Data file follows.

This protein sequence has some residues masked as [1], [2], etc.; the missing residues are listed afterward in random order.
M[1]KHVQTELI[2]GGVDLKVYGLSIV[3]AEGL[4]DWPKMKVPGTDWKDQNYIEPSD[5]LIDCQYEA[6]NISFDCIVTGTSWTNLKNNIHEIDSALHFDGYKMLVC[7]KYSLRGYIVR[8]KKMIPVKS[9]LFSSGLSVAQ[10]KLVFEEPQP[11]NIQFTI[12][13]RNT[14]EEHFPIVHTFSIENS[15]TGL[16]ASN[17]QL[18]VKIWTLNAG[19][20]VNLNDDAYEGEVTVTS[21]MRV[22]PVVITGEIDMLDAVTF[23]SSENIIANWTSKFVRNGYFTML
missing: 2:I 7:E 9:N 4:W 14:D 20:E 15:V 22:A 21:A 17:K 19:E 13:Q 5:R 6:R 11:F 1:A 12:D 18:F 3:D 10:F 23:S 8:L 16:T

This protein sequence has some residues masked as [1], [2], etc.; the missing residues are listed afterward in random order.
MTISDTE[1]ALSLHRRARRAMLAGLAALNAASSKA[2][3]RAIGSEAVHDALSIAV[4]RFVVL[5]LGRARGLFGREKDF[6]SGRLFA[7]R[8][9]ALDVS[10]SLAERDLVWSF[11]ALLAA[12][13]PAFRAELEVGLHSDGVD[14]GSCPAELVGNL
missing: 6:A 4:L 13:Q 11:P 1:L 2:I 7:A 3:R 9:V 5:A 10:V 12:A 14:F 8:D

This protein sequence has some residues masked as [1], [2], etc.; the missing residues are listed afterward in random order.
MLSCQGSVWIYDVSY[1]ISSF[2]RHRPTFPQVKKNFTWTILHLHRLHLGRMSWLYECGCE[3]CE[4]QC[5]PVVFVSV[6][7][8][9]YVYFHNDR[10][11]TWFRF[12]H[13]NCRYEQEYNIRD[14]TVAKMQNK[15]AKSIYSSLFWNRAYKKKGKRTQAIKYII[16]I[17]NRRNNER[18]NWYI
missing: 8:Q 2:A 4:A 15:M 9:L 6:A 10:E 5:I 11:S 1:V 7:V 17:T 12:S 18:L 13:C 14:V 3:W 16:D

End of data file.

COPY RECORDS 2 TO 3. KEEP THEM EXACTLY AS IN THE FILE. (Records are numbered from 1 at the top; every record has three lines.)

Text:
This protein sequence has some residues masked as [1], [2], etc.; the missing residues are listed afterward in random order.
MTISDTE[1]ALSLHRRARRAMLAGLAALNAASSKA[2][3]RAIGSEAVHDALSIAV[4]RFVVL[5]LGRARGLFGREKDF[6]SGRLFA[7]R[8][9]ALDVS[10]SLAERDLVWSF[11]ALLAA[12][13]PAFRAELEVGLHSDGVD[14]GSCPAELVGNL
missing: 6:A 4:L 13:Q 11:P 1:L 2:I 7:A 3:R 9:V 5:A 10:V 12:A 14:F 8:D

This protein sequence has some residues masked as [1], [2], etc.; the missing residues are listed afterward in random order.
MLSCQGSVWIYDVSY[1]ISSF[2]RHRPTFPQVKKNFTWTILHLHRLHLGRMSWLYECGCE[3]CE[4]QC[5]PVVFVSV[6][7][8][9]YVYFHNDR[10][11]TWFRF[12]H[13]NCRYEQEYNIRD[14]TVAKMQNK[15]AKSIYSSLFWNRAYKKKGKRTQAIKYII[16]I[17]NRRNNER[18]NWYI
missing: 8:Q 2:A 4:A 15:M 9:L 6:A 10:E 5:I 11:S 1:V 7:V 17:T 12:S 18:L 13:C 14:V 3:W 16:D